One of the hottest topics in the run-up to the RDR is capital adequacy which has been thrown back into the spotlight recently as the FSA is looking at it in relation to wrap platforms – something that has not happened before.
I welcome this subject being back on the agenda as it is essential to IFAs and any business. Businesses need to be mak-ing money or their future looks bleak and this is especially true for IFAs in the current situation.
There is a football analogy to describe the current financial situation of IFAs. IFA firms are like football clubs – they hire their star players (advisers) who make a good living and a good amount of money. But the IFA firms themselves are broke. In order to keep these star players, we have to pay them more than we can afford while dealing with the spiralling cost of bureau-cracy and regulation. This all adds up to the fact there are few IFA firms making any money. Good players inevitably mean good turnover but I think it is essential that IFAs should be forced to retain more capital.
IFAs are starting to realise the importance of having a strong balance sheet – if nothing else, it is reassuring to know we will not be closed down if there is another downturn.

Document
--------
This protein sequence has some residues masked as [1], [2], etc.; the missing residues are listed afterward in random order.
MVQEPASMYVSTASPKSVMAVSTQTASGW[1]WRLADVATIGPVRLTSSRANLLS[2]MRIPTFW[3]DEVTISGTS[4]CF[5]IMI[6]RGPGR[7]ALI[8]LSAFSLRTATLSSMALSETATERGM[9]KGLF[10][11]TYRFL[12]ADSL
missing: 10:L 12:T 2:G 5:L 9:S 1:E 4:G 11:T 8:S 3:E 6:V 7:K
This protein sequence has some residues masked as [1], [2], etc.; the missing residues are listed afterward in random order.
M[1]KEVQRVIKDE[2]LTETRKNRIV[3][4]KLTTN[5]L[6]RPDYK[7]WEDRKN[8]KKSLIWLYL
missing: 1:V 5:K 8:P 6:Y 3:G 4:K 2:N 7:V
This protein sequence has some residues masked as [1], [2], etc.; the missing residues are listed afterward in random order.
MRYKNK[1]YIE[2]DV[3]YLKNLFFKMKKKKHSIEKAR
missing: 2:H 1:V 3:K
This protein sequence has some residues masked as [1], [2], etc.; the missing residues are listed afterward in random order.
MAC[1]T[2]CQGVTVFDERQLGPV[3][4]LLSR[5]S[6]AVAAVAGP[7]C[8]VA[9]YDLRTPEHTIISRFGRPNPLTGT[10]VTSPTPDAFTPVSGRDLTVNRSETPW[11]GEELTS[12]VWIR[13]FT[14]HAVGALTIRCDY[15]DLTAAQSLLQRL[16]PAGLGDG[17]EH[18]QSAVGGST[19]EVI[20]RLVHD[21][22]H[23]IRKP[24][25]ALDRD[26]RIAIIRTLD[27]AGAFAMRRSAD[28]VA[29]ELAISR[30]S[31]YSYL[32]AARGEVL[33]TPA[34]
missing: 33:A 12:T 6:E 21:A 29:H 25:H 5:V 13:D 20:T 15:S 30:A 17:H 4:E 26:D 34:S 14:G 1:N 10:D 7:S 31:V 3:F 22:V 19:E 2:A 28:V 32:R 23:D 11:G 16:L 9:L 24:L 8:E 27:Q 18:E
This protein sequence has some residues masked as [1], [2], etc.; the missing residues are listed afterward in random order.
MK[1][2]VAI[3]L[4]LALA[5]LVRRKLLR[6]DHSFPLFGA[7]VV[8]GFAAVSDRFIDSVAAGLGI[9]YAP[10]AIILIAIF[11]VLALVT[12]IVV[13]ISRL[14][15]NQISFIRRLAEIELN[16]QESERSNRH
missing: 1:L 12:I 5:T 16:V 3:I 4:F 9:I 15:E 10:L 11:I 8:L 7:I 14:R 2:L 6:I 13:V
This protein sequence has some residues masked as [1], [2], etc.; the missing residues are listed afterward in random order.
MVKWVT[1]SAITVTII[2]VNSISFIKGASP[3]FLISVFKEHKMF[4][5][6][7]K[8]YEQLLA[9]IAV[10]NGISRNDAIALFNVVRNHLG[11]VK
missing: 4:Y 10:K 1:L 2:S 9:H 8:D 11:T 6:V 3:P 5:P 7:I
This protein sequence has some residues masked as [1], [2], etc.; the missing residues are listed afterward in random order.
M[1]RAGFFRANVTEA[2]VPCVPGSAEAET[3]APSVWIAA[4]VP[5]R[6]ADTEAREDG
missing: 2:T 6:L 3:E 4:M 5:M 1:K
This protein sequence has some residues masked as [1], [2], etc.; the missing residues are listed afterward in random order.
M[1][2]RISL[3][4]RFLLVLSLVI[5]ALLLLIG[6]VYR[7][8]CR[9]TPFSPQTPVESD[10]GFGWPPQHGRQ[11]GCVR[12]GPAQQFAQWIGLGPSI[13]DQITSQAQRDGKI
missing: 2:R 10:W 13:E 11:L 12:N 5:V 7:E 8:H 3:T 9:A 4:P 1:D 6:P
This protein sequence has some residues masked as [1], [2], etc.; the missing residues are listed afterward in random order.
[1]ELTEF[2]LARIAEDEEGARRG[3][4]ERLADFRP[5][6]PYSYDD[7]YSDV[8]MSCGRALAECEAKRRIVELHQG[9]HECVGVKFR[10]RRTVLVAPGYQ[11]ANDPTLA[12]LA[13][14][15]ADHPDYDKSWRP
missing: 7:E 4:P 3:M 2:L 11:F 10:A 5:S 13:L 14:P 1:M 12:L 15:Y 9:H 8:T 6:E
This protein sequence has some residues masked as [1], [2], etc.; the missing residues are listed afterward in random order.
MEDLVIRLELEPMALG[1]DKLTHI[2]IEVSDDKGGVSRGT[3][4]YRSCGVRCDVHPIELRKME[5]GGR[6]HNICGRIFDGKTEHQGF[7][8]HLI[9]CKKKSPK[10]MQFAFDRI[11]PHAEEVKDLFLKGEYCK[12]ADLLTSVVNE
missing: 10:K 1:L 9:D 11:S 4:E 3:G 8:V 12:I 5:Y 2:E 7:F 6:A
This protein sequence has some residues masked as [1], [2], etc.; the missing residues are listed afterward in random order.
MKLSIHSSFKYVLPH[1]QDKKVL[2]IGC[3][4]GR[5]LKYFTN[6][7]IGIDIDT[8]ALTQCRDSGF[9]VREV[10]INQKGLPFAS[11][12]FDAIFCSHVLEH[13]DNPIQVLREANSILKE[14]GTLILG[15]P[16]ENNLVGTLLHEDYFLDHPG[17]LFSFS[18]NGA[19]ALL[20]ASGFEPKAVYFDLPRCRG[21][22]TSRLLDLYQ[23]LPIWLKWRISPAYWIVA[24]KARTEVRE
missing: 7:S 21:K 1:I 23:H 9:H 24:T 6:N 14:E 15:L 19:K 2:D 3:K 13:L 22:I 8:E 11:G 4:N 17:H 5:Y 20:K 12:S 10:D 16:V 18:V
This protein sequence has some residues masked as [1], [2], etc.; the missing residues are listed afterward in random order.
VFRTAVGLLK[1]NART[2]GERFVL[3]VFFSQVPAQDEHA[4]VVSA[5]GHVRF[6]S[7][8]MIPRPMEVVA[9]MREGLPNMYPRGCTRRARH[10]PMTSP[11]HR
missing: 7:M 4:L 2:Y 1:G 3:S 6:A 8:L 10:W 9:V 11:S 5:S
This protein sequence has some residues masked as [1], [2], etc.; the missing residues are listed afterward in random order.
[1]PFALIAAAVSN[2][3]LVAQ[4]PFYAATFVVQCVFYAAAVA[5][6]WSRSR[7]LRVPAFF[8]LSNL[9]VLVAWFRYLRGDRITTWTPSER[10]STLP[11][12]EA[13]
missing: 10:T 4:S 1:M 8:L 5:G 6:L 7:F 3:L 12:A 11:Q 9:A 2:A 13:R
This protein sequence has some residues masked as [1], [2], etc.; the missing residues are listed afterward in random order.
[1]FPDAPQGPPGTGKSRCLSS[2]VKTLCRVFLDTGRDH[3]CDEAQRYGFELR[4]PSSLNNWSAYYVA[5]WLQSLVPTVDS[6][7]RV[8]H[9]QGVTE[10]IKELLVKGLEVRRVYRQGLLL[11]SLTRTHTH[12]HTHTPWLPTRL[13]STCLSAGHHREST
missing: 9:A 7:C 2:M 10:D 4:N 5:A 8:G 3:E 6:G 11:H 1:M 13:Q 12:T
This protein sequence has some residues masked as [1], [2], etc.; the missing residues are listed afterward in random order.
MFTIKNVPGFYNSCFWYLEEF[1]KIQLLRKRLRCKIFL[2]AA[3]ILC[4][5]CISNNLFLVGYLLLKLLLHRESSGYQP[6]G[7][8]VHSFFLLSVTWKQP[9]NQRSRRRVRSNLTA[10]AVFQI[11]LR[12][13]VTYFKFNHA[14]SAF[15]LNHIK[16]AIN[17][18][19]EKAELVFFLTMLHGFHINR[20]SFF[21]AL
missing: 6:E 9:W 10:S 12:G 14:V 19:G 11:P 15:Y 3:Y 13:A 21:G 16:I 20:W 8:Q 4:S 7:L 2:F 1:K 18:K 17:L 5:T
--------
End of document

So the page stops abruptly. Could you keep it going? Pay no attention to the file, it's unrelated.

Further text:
But although capital adequacy is a fundamental business principle, I fear that the FSA could push things too far to the other extreme.
I have noticed that quite often, measures brought in by the FSA to make things work better have had the opposite effect.
Good firms are looking for a regulatory payoff rather than more regulation.
For example, when the FSA introduced depolarisation, it managed, in my opinion, to polarise the market more effectively than pretty much anything that had gone before it.
Now we are seeing business consultants such as Ernst &Young taking the view that restricted advice may be the best option for many in the advice sector. If they are right, this will mean further haemorrhaging of IFA numbers.
So while capital adequacy is an important part of our industry, I hope that this is something that is kept simple and is not overcomplicated.
It is inevitable that many IFAs will be pushed out of the advisory arena – as with any crisis, the good will survive while the poor will not.
These are challenging times for everyone and steps must be taken to prevent the good from going to the wall, simply because they have failed to meet an arbitrary level of capital.
Bruce Wilson is managing director of Helm Godfrey